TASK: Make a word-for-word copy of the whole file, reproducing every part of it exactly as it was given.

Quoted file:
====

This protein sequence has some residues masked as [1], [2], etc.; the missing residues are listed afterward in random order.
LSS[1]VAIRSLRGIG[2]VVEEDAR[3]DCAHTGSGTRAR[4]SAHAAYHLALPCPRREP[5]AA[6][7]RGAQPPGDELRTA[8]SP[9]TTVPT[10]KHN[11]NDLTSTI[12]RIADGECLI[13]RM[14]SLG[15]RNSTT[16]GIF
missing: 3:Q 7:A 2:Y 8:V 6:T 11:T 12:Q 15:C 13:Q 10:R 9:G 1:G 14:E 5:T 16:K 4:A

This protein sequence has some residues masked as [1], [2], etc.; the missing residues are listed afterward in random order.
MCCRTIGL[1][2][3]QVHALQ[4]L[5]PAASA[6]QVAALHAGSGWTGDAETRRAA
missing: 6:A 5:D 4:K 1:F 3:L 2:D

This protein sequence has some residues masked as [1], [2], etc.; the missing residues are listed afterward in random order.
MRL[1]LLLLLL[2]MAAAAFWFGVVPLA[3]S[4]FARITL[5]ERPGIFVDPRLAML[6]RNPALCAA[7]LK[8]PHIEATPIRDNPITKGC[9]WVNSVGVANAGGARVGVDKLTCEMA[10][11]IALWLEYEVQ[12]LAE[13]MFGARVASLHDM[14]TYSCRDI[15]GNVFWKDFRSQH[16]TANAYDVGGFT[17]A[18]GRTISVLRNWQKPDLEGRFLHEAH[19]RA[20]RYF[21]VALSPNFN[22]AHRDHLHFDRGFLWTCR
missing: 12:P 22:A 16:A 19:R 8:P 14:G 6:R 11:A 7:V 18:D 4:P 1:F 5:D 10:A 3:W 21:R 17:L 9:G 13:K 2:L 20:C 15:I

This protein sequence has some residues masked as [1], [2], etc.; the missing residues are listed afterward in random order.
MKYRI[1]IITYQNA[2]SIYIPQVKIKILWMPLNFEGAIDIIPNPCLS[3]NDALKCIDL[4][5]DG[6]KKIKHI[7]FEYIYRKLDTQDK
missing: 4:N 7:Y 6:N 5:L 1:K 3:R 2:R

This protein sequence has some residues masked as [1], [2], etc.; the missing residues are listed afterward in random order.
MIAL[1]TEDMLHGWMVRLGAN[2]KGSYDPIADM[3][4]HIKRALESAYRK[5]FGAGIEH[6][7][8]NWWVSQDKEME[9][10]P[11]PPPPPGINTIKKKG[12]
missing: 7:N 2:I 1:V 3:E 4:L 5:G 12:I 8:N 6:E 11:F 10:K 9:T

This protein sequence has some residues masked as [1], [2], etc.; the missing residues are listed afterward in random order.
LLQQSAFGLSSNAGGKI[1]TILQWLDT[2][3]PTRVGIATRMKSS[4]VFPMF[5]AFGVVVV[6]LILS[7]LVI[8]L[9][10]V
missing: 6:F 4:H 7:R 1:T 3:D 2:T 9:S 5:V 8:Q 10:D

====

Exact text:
This protein sequence has some residues masked as [1], [2], etc.; the missing residues are listed afterward in random order.
LSS[1]VAIRSLRGIG[2]VVEEDAR[3]DCAHTGSGTRAR[4]SAHAAYHLALPCPRREP[5]AA[6][7]RGAQPPGDELRTA[8]SP[9]TTVPT[10]KHN[11]NDLTSTI[12]RIADGECLI[13]RM[14]SLG[15]RNSTT[16]GIF
missing: 3:Q 7:A 2:Y 8:V 6:T 11:T 12:Q 15:C 13:Q 10:R 9:G 1:G 14:E 5:T 16:K 4:A

This protein sequence has some residues masked as [1], [2], etc.; the missing residues are listed afterward in random order.
MCCRTIGL[1][2][3]QVHALQ[4]L[5]PAASA[6]QVAALHAGSGWTGDAETRRAA
missing: 6:A 5:D 4:K 1:F 3:L 2:D

This protein sequence has some residues masked as [1], [2], etc.; the missing residues are listed afterward in random order.
MRL[1]LLLLLL[2]MAAAAFWFGVVPLA[3]S[4]FARITL[5]ERPGIFVDPRLAML[6]RNPALCAA[7]LK[8]PHIEATPIRDNPITKGC[9]WVNSVGVANAGGARVGVDKLTCEMA[10][11]IALWLEYEVQ[12]LAE[13]MFGARVASLHDM[14]TYSCRDI[15]GNVFWKDFRSQH[16]TANAYDVGGFT[17]A[18]GRTISVLRNWQKPDLEGRFLHEAH[19]RA[20]RYF[21]VALSPNFN[22]AHRDHLHFDRGFLWTCR
missing: 12:P 22:A 16:A 19:R 8:P 14:G 6:R 11:A 7:V 18:D 4:P 1:F 5:D 10:A 3:W 21:R 17:L 9:G 13:K 2:L 20:C 15:I

This protein sequence has some residues masked as [1], [2], etc.; the missing residues are listed afterward in random order.
MKYRI[1]IITYQNA[2]SIYIPQVKIKILWMPLNFEGAIDIIPNPCLS[3]NDALKCIDL[4][5]DG[6]KKIKHI[7]FEYIYRKLDTQDK
missing: 4:N 7:Y 6:N 5:L 1:K 3:R 2:R

This protein sequence has some residues masked as [1], [2], etc.; the missing residues are listed afterward in random order.
MIAL[1]TEDMLHGWMVRLGAN[2]KGSYDPIADM[3][4]HIKRALESAYRK[5]FGAGIEH[6][7][8]NWWVSQDKEME[9][10]P[11]PPPPPGINTIKKKG[12]
missing: 7:N 2:I 1:V 3:E 4:L 5:G 12:I 8:N 6:E 11:F 10:K 9:T

This protein sequence has some residues masked as [1], [2], etc.; the missing residues are listed afterward in random order.
LLQQSAFGLSSNAGGKI[1]TILQWLDT[2][3]PTRVGIATRMKSS[4]VFPMF[5]AFGVVVV[6]LILS[7]LVI[8]L[9][10]V
missing: 6:F 4:H 7:R 1:T 3:D 2:T 9:S 5:V 8:Q 10:D